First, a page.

At the end of September, I took part in the Learning Factory training pilot of the EcoDesign Circle 4.0 project exploring service development according to the principles of circular economy. EcoDesign Circle 4.0 is a joint EU-funded project between the countries in the Baltic Sea region for developing solutions to promote circular economy.
The first phase of the EcoDesign Circle project focused on product design, whereas the follow-up project currently underway highlights service development. The two-day Learning Factory workshop, implemented in the virtual environment, included Finnish and Estonian companies and operators. The workshop was led from Berlin by consulting company Fjord’s service designers and Fraunhofer IZM’s circular economy specialists.
In addition to lectures on circular economy and service development, the Learning Factory course consists of a workshop where new services and business models are designed for an imaginary company. The participants were not required to have a background in circular economy, as the idea was to learn by doing.
Adhering to the principles of circular economy is particularly important in the design phase of a product, since over 80 % of the product’s environmental impact is determined at that stage.
Adhering to the principles of circular economy is particularly important in the design phase of a product, since over 80 % of the product’s environmental impact is determined at that stage. How well these principles are realised after manufacturing depends on the services available. Can the product be repaired, renewed or turned into new raw material, can worn parts be replaced? How can side streams, surplus or waste from manufacturing be utilised? And how easy or feasible is this? In the best-case scenario, services can extend the product lifetime. In the worst case, the product gets sorted as waste.
Service needs created by circular economy create opportunities for new business, and this innovation is what Learning Factory is all about. Broadly speaking, the pilot workshop followed the normal service development method. Get to know the area and assume its principles – select a target for development – generate ideas – test your ideas. Exercises in small groups led us step by step towards service innovations.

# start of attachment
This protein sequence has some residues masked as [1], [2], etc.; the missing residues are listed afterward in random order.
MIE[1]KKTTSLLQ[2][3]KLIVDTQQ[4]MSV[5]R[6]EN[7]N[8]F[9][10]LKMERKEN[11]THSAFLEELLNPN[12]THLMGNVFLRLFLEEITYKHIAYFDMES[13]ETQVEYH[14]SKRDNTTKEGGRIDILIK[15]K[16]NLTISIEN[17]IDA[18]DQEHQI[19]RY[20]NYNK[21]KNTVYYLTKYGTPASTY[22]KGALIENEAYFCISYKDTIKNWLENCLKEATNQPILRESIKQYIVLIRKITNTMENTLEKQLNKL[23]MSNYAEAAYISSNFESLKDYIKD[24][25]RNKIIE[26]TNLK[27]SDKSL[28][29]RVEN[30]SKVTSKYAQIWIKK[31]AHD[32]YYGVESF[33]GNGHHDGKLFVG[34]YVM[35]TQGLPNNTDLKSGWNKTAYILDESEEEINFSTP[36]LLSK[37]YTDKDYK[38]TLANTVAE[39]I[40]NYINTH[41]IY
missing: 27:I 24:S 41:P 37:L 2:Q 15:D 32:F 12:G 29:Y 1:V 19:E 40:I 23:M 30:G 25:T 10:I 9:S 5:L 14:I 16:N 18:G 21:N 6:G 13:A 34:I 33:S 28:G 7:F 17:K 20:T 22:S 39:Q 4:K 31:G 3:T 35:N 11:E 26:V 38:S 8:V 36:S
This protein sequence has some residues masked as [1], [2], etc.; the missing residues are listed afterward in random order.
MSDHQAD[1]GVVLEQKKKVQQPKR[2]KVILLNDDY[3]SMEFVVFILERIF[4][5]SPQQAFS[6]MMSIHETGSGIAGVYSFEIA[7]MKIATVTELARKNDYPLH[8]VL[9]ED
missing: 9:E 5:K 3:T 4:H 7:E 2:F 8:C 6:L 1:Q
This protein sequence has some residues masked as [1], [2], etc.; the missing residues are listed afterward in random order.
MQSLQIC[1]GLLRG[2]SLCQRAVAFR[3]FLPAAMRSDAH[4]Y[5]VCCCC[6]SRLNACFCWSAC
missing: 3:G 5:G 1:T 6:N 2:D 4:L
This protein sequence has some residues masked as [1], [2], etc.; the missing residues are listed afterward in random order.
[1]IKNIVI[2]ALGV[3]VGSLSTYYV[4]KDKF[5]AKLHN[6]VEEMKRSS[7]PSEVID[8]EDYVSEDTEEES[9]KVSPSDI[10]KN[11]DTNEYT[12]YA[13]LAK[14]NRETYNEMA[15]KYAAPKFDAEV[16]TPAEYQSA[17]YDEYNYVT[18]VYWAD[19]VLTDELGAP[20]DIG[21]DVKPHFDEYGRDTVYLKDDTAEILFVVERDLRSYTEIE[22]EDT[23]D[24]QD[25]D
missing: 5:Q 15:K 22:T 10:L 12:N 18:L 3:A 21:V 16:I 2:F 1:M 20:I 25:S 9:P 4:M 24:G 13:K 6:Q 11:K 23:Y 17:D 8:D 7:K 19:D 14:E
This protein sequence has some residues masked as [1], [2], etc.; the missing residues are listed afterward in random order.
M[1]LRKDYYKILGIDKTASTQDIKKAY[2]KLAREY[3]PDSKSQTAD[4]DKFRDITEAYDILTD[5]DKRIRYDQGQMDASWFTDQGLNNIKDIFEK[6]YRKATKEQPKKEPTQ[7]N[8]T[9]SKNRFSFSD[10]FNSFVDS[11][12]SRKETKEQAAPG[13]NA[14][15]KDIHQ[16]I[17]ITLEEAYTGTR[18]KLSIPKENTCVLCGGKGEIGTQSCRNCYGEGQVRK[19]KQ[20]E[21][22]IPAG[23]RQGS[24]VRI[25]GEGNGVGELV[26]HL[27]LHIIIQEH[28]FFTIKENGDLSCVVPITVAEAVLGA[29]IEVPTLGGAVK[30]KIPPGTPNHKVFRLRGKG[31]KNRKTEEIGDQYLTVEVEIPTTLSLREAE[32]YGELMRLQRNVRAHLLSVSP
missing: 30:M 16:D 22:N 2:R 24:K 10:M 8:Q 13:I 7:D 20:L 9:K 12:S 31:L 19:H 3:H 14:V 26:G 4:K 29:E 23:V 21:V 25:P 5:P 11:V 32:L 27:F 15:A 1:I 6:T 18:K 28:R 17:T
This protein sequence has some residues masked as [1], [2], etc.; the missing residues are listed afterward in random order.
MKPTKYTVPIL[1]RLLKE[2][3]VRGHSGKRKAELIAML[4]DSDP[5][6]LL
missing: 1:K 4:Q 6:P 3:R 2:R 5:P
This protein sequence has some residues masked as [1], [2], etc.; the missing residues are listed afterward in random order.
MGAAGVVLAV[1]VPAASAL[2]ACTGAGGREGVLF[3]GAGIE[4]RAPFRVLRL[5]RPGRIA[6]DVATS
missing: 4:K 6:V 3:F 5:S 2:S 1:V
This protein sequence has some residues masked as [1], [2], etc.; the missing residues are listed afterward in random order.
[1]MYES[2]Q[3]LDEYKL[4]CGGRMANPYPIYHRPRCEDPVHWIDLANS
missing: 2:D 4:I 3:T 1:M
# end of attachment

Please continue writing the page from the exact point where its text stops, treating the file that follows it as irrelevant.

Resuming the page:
A concrete and familiar product is the easiest target for development. In this workshop, it was a children’s traffic rug manufactured by an imaginary carpet company. First, we considered the rug’s lifecycle from the factory to the customer, and what happens to the product after it has been used. What are the different lifecycle stages, what operators are involved? Rug designer, managing director of the manufacturing company, driver of the distribution company, parent that buys the rug, cleaner – what do they think and find important about the product?
Service needs created by circular economy create opportunities for new business.
The exercise was continued from the perspective of a couple of key operators. Where and how can they impact the life of the product, its environmental friendliness and resource efficiency? The analysis also provided surprises. Why buy the rug, could it be rented? The duration of use of a children’s rug is obviously limited. What follows from this – how does a rug rental service operate? Who is in charge of repairs or cleaning, where do they take place? Perhaps in cooperation with a local operator?
Once the world of rugs was fully covered, we moved on to the service innovation phase. How would Steve Jobs solve the problems? What about a beehive or the FBI? These ‘strange’ perspectives allow us to see problems with fresh eyes and without prejudice. Perhaps swarm intelligence (beehive) or technology (Steve Jobs) could provide new approaches? At which level of circular economy do the new services belong – do they lengthen the rug’s useful life, turn it into a new product or is the raw material recycled?
Every now and then, we returned to the real world. Many inventive services already exist: sharing and recycling platforms, repair services, use optimisation systems. With these in mind, we selected some service ideas from the example task for further development from a more realistic perspective. Effectiveness was key: which location, operator and lifecycle stage is worth investing in. Since the point of the exercise was service innovation production, the commercial viability of business ideas was not studied too closely. The workshop ended with presenting the small-group suggestions to the other groups.
Effectiveness was key: which location, operator and lifecycle stage is worth investing in.
Enthusiasm was evident in the feedback discussion, although two days of remote workshopping was hard work. EcoDesign Circle 4.0 Learning Factory is a simple and effective way of generating service ideas. Its strength lies in combining a comprehensive understanding of the area to be developed with letting loose in a creative way. The process is supported by visuality: all stages are constantly visible and it is easy to return to earlier solutions if you reach a dead end. This approach is of course more than familiar to designers, but for non-designers it offers an opportunity for new working methods. There is truth in the saying ‘you learn by doing.’
Design Forum Finland
More info about EcoDesign Circle and Learning Factory is available here!
Photo: Paul Talbot